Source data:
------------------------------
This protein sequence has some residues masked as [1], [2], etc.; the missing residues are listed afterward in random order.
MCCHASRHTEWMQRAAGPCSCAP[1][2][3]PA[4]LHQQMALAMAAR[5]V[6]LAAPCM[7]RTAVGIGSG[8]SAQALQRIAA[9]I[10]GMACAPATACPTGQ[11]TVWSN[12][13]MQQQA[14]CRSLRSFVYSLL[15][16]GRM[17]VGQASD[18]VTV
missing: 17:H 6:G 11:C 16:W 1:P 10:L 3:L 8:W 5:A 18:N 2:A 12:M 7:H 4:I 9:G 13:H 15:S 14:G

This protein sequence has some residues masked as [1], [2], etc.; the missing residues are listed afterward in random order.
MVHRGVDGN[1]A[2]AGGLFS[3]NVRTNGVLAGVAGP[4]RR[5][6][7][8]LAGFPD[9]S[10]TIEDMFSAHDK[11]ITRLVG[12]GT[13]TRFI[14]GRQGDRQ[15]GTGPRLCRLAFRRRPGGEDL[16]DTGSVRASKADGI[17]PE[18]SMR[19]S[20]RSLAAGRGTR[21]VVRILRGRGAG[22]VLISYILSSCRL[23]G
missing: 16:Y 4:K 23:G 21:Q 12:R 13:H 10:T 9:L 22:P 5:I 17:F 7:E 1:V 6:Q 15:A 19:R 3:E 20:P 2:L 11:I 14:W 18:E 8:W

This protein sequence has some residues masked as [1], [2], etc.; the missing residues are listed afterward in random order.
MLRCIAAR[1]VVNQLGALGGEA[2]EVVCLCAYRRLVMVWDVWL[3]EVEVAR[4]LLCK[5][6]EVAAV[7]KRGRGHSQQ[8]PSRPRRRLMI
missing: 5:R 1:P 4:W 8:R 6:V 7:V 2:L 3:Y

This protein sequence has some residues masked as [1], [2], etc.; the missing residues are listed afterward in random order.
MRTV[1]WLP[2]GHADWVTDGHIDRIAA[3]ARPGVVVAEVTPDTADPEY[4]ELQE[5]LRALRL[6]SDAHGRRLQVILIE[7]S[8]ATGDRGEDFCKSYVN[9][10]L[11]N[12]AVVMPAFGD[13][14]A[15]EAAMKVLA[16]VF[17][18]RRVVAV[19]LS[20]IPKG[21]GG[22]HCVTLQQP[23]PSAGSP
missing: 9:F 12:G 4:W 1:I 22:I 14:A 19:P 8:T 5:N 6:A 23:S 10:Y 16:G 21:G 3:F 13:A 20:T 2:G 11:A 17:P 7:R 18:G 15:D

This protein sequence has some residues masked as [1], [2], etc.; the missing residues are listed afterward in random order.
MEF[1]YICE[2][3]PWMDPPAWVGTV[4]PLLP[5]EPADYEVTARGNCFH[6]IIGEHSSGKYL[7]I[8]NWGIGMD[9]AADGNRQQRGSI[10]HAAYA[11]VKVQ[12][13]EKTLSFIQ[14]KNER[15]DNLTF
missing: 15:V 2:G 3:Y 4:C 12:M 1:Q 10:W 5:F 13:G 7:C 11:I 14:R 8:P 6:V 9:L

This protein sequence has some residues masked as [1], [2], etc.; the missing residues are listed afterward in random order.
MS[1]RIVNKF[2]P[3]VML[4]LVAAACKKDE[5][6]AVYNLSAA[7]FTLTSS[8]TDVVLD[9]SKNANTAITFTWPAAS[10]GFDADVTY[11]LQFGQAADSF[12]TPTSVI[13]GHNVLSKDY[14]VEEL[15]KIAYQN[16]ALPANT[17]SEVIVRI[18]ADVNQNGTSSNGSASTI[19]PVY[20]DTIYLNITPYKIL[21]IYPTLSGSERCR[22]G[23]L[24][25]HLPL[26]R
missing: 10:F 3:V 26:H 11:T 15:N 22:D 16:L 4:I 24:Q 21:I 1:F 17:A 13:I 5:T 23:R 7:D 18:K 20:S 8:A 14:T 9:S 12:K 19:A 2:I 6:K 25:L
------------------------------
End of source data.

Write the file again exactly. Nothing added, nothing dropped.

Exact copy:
This protein sequence has some residues masked as [1], [2], etc.; the missing residues are listed afterward in random order.
MCCHASRHTEWMQRAAGPCSCAP[1][2][3]PA[4]LHQQMALAMAAR[5]V[6]LAAPCM[7]RTAVGIGSG[8]SAQALQRIAA[9]I[10]GMACAPATACPTGQ[11]TVWSN[12][13]MQQQA[14]CRSLRSFVYSLL[15][16]GRM[17]VGQASD[18]VTV
missing: 17:H 6:G 11:C 16:W 1:P 10:L 3:L 8:W 5:A 18:N 2:A 12:M 7:H 4:I 9:G 13:H 15:S 14:G

This protein sequence has some residues masked as [1], [2], etc.; the missing residues are listed afterward in random order.
MVHRGVDGN[1]A[2]AGGLFS[3]NVRTNGVLAGVAGP[4]RR[5][6][7][8]LAGFPD[9]S[10]TIEDMFSAHDK[11]ITRLVG[12]GT[13]TRFI[14]GRQGDRQ[15]GTGPRLCRLAFRRRPGGEDL[16]DTGSVRASKADGI[17]PE[18]SMR[19]S[20]RSLAAGRGTR[21]VVRILRGRGAG[22]VLISYILSSCRL[23]G
missing: 16:Y 4:K 23:G 21:Q 12:R 13:H 10:T 9:L 22:P 5:I 17:F 7:E 1:V 6:Q 15:A 19:R 3:E 20:P 2:L 11:I 14:W 18:E 8:W

This protein sequence has some residues masked as [1], [2], etc.; the missing residues are listed afterward in random order.
MLRCIAAR[1]VVNQLGALGGEA[2]EVVCLCAYRRLVMVWDVWL[3]EVEVAR[4]LLCK[5][6]EVAAV[7]KRGRGHSQQ[8]PSRPRRRLMI
missing: 5:R 1:P 4:W 8:R 6:V 7:V 2:L 3:Y

This protein sequence has some residues masked as [1], [2], etc.; the missing residues are listed afterward in random order.
MRTV[1]WLP[2]GHADWVTDGHIDRIAA[3]ARPGVVVAEVTPDTADPEY[4]ELQE[5]LRALRL[6]SDAHGRRLQVILIE[7]S[8]ATGDRGEDFCKSYVN[9][10]L[11]N[12]AVVMPAFGD[13][14]A[15]EAAMKVLA[16]VF[17][18]RRVVAV[19]LS[20]IPKG[21]GG[22]HCVTLQQP[23]PSAGSP
missing: 9:F 12:G 4:W 1:I 22:I 14:A 19:P 8:T 5:N 6:A 23:S 10:Y 16:G 21:G 3:F 13:A 20:T 2:G 11:A 17:P 7:R 18:G 15:D

This protein sequence has some residues masked as [1], [2], etc.; the missing residues are listed afterward in random order.
MEF[1]YICE[2][3]PWMDPPAWVGTV[4]PLLP[5]EPADYEVTARGNCFH[6]IIGEHSSGKYL[7]I[8]NWGIGMD[9]AADGNRQQRGSI[10]HAAYA[11]VKVQ[12][13]EKTLSFIQ[14]KNER[15]DNLTF
missing: 15:V 2:G 3:Y 4:C 12:M 1:Q 10:W 5:F 13:G 7:C 11:I 14:R 8:P 6:V 9:L

This protein sequence has some residues masked as [1], [2], etc.; the missing residues are listed afterward in random order.
MS[1]RIVNKF[2]P[3]VML[4]LVAAACKKDE[5][6]AVYNLSAA[7]FTLTSS[8]TDVVLD[9]SKNANTAITFTWPAAS[10]GFDADVTY[11]LQFGQAADSF[12]TPTSVI[13]GHNVLSKDY[14]VEEL[15]KIAYQN[16]ALPANT[17]SEVIVRI[18]ADVNQNGTSSNGSASTI[19]PVY[20]DTIYLNITPYKIL[21]IYPTLSGSERCR[22]G[23]L[24][25]HLPL[26]R
missing: 10:F 3:V 26:H 11:T 15:N 22:D 16:L 4:I 24:Q 21:I 1:F 17:A 13:I 5:T 23:R 7:D 18:K 20:S 8:A 14:T 9:S 12:K 19:A 2:I 6:K 25:L